An article last week in the Sunday Tribune entitled “The Blame Game” questioned where were the realists during the past few years. Marc Coleman (former Irish Times writer and Newstalk economist) was mentioned in the article in this paragraph:
Outside the political spectrum, former Irish Times writer and Newstalk economist Marc Coleman published a book titled, The Best is Yet to Come. And Bank of Ireland economist Dan McLaughlin slammed negative reporting about the economy. He was adamant that we were in for a “soft landing”.
Note: Profits of said book were donated to the Forgotten Irish fund
Subsequent to this he has sent a letter into the Sunday Tribune and CC’d a copy to a large number of people in the Irish Media, check out the dig at the end too, here’s the letter:
Below is a letter written to the Sunday Tribune by myself in a personal capacity in response to an article published on Sunday 4th April last.
“What did you do in 1916, fight? Cower under the bed? Or side with the Brits?” To distract from their own inaction, sleeveens would asked this question of others after the Easter Rising. On the anniversary of it a similar question is being posed now. “What did you do during the boom, warn us of disaster or hob nob with the bankers?” The loudest answers come from self-promoting “Boys who cried wolf”. Those who did the real fighting don’t feel we need to justify ourselves. Until that is, lies are told about us. Last Sunday you insinuated that I was a “player” (causer, presumably) of the recession because I had written a book entitled “The Best is Yet to Come”. Only fools judge a book by the cover. Here is my war record, of which I am proud:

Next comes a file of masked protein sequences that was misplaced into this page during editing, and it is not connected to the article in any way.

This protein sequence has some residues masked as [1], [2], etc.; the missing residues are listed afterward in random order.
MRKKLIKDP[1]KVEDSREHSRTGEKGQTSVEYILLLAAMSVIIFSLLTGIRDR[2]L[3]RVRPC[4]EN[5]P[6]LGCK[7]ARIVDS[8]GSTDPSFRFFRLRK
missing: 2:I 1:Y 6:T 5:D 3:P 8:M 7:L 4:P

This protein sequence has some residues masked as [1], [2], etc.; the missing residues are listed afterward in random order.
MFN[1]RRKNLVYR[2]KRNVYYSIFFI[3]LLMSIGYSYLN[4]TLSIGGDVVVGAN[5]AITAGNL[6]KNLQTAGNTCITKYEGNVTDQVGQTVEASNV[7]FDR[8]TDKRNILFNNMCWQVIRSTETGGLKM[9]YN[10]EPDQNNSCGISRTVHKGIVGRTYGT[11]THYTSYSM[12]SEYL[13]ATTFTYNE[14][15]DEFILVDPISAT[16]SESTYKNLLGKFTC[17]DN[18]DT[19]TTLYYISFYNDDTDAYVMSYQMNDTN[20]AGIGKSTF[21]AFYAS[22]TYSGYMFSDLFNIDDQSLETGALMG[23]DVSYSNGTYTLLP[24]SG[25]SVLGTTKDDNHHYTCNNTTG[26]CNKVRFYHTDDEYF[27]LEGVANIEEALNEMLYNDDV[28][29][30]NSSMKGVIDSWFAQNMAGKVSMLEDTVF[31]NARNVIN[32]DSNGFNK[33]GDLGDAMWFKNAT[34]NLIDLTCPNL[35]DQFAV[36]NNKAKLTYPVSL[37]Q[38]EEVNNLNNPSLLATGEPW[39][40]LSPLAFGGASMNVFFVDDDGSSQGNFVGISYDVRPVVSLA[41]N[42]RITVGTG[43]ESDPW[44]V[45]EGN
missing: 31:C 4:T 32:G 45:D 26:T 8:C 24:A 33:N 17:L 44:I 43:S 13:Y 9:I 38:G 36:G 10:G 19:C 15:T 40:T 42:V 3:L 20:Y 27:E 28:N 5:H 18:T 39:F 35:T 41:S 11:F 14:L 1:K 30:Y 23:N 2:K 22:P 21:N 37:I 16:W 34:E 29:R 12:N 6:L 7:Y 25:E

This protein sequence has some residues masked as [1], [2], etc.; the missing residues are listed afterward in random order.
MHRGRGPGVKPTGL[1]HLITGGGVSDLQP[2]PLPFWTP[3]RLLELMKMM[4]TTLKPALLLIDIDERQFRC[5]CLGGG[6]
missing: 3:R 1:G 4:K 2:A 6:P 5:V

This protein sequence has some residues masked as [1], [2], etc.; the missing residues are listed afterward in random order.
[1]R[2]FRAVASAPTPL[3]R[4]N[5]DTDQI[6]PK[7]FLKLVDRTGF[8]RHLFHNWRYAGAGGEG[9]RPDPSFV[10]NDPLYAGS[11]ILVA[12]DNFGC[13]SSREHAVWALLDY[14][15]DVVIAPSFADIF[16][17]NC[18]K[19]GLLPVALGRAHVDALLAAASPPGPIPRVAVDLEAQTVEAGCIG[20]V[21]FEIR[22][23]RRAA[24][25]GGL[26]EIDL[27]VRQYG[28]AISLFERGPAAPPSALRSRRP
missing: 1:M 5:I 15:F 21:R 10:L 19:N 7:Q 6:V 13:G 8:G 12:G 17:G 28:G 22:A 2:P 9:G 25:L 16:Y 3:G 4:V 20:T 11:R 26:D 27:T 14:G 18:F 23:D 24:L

Only a few days in the media after leaving the ECB to become Economics Editor of the Irish Times, I wrote on 13th July 2005 that lending threatened the economy. On July 29th 2005, I wrote that growth was “not sustainable”. On August 19th 2005 I wrote that construction was “hugely disproportionate” in the economy. On March 31st 2006 in a piece that began “Stop the economy I want to get off” I warned that financial regulation had broken down. On July 6th 2006 I warned of an imminent collapse in public finances. On July 17th 2006 at a Fianna Fail conference I challenged Brian Cowen to draw up contingency plans for a possible recession. In October 2006 I told ISME’s annual conference (chaired by George Lee) that a downturn would start in 2008. In the 2007 election campaign I relentlessly wrote about how all party manifestos were based on illusory growth assumptions.
Later that 2007 – in a book praised by TK Whitaker and others – I warned again of the downturn but added that our population would keep growing. With the right policies we could restore prosperity by 2020, which I still believe. The first two predictions have come true. To offset the books short term pessimism, I called it “The Best is Yet to Come”. Judging by Tribune figures, though, I’m sorry to say it won’t apply to the Tribune unless you restore the paper’s reputation for fact based reporting and analysis.